It’s October 4, 2011 – a routine Tuesday for some construction workers clearing a vacant lot in the Elmhurst district of Queens, New York. Then, suddenly, the back-hoe operator hits something solid. It sounds like iron – probably a pipe. But as the driver raises the arm of his machine, this humdrum Tuesday is transformed into a morbidly memorable day.
Way back when, the Queens neighborhood of Elmhurst was originally a village called Middenburgh that had been established by Dutch settlers in 1652. Middenburgh was a suburb of New Amsterdam, as the settlement was then called. But then the British came along in 1664 and renamed the Middenburgh district New Town, which in time became Newtown.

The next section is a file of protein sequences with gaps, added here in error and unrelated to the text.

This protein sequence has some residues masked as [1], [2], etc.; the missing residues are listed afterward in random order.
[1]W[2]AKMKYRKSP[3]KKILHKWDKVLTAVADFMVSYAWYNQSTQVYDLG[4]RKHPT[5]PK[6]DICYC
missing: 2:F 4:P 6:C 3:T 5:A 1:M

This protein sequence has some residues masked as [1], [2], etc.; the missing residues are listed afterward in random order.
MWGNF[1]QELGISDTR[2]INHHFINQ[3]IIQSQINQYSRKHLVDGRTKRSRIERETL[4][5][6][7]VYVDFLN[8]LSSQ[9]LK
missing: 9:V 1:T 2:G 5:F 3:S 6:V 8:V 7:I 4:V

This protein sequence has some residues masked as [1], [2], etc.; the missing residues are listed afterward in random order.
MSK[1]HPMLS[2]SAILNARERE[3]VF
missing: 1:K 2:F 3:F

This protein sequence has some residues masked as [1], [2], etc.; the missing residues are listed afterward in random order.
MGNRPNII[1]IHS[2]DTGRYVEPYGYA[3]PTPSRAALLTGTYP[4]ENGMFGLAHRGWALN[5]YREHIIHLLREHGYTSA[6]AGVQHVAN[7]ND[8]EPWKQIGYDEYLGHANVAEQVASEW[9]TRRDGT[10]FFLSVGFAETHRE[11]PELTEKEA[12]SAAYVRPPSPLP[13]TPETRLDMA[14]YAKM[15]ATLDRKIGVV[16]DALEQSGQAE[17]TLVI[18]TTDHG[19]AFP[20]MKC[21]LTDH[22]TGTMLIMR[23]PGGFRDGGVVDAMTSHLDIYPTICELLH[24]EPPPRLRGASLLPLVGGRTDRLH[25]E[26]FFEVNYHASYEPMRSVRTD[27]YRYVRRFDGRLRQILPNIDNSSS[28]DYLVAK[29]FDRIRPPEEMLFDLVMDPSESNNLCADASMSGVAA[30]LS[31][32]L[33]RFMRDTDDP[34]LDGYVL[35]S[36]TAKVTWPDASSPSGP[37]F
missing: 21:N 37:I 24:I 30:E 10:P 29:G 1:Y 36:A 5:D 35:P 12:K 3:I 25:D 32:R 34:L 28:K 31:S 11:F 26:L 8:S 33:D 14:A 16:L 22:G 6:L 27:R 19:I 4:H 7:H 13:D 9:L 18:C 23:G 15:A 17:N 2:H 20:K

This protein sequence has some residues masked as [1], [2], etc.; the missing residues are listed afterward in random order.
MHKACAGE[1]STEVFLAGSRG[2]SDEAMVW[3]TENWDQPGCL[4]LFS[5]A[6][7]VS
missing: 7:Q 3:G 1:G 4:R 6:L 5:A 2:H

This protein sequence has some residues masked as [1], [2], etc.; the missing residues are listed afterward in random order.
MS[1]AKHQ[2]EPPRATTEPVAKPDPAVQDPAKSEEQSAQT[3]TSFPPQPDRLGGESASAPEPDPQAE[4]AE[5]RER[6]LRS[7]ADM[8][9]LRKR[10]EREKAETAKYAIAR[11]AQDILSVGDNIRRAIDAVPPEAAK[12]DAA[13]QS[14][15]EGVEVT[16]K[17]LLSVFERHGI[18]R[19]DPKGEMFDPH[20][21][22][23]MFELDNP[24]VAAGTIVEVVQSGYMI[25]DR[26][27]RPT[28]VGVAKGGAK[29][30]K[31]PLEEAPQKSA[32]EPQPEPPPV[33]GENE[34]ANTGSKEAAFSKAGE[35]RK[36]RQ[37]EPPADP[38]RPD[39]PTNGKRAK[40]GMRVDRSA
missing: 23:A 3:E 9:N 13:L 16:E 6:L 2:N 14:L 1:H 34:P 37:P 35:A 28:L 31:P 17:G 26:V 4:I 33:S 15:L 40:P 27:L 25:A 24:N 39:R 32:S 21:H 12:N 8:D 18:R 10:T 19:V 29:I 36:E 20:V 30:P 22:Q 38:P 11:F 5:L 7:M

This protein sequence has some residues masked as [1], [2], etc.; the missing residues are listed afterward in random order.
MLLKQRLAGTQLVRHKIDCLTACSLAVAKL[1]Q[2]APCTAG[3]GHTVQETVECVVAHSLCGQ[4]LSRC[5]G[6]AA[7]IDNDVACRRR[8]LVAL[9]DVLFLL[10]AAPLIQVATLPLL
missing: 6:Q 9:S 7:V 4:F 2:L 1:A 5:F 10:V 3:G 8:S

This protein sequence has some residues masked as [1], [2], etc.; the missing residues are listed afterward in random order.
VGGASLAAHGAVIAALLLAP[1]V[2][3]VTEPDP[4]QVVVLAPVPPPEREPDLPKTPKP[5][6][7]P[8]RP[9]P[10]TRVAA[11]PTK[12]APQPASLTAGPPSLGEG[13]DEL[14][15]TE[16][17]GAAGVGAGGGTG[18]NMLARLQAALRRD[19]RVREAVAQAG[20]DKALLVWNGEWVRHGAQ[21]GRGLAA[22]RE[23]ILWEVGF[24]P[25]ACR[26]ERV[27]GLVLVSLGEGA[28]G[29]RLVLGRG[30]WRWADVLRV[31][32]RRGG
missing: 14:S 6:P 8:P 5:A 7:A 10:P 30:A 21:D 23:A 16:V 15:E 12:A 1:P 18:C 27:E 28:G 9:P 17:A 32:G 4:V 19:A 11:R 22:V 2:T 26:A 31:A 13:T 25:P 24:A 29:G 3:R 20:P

One contribution that Newtown made to America was an apple – the Newtown Pippin. The fruit is said to have grown from a random seedling sometime around 1700 on land owned by an Englishman called Gershom Moore. And in its day the apple was highly popular – although it has since become overshadowed by modern varieties.